A 26-year-old Missouri man pleaded guilty to a terrorism charge Thursday for bringing an Amtrak train to a stop in southwest Nebraska last October and sending passengers into a panic.
Taylor M. Wilson, of St. Charles, Missouri, also pleaded guilty to possessing an unregistered 9 mm CZ Scorpion EVO 3 S1 rifle, one of several guns FBI agents found in a search of his home, as part of a plea agreement with prosecutors there.
Several other counts will be dismissed at his sentencing Oct. 5.
“Why did you stop it (the train)?” Magistrate Judge Cheryl Zwart asked Wilson at his plea hearing Thursday.
“I was high,” Wilson answered.
Assistant U.S. Attorney Lesley Woods said Wilson had a mask, hammer, knife, a loaded .38-caliber gun, a box of ammunition and a National Socialist Movement business card on him when he got into an secure area of the train and cut the lights to the train.
She said train employees were running up and down the aisles attempting to determine the cause of the emergency stop. Some passengers, in fear, attempted to escape through the train’s windows.
When Amtrak workers found Wilson in the engineer’s seat of the follow engine playing with the controls, he claimed to be the new conductor, Woods said.
He later told investigators he had dropped acid right before, she said.
The conductor and others subdued Wilson, then held him and waited for sheriffs’ deputies from Furnas and Harlan counties to arrive in Oxford, 23 miles southwest of Holdrege.
In body-cam video of him being disarmed by deputies, Wilson was caught making shooting sounds at deputies and the conductor.
None of the 175 people aboard the eastbound California Zephyr were injured.
But he ultimately was indicted federally — in Nebraska and Missouri — after learning he had links to a white supremacist group and had expressed an interest in “killing black people,” according to an informant.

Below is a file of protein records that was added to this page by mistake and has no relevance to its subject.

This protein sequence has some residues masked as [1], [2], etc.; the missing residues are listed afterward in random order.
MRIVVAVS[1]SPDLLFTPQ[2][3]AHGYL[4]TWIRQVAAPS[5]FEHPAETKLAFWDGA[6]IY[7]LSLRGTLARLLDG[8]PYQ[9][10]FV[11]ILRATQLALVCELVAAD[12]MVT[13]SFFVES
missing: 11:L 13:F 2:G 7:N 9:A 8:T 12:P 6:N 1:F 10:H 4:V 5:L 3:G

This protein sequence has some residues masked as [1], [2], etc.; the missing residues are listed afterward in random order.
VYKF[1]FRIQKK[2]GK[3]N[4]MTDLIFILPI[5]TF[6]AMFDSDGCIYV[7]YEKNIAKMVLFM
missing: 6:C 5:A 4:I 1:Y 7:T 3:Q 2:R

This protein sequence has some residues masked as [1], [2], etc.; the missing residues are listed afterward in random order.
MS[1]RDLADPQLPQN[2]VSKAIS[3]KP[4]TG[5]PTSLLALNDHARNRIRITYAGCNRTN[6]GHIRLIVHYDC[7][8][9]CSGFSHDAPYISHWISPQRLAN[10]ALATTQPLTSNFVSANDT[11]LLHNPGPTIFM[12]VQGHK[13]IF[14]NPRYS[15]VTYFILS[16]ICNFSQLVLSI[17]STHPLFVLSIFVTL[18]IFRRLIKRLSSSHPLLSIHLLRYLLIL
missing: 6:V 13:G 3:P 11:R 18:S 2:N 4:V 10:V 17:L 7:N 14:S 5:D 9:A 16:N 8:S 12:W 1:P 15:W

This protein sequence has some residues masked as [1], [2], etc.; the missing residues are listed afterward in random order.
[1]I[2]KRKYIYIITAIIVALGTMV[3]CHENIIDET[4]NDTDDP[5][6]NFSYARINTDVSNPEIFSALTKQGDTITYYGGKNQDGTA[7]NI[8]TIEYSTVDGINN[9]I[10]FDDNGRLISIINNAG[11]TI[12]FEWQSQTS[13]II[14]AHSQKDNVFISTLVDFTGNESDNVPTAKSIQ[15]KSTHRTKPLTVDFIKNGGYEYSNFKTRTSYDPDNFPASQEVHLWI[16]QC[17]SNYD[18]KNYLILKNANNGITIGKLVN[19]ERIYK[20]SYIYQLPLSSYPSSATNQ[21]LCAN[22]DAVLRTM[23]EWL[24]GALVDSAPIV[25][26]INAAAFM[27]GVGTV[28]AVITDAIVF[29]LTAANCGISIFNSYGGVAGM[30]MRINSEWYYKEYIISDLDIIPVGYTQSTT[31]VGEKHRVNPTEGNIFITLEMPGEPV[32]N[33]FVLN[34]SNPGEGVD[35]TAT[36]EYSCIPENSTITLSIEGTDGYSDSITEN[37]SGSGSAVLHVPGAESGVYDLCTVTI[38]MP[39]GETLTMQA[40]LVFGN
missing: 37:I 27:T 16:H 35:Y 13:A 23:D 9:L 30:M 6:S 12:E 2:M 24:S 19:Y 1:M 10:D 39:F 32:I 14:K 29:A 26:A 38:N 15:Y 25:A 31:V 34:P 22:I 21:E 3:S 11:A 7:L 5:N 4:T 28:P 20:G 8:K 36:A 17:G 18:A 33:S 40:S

Woods said a search of his Missouri home in December turned up a cache of unregistered firearms (including a machine gun and short-barreled rifle), Mein Kampf and a shield with a swastika on it, pressure plates used to make explosive devices and writings about ISIS.
She said Wilson had planned to travel to Syria to fight with ISIS and bought a plane ticket but never used it. Wilson denied it.
According to the written plea agreement, he told a deputy after his arrest: “I was going to save the train from the black people.”
Wilson faces up to life in prison for threatening to disable railroad on-track equipment and a mass transportation vehicle in the Nebraska case and up to 10 years for possession of an unregistered firearm in the Missouri case.
After the hearing, Wilson’s parents, who were in the back of the courtroom, told him they loved him.
“You did well,” his mom said as a guard ushered him out.
In the hallway, Omaha attorney Jerry Sena said at sentencing he plans to argue that given Wilson’s limited criminal record he should be sentenced within the range of nine to 11 years.
Wilson is being held at the Saline County jail in Wilber.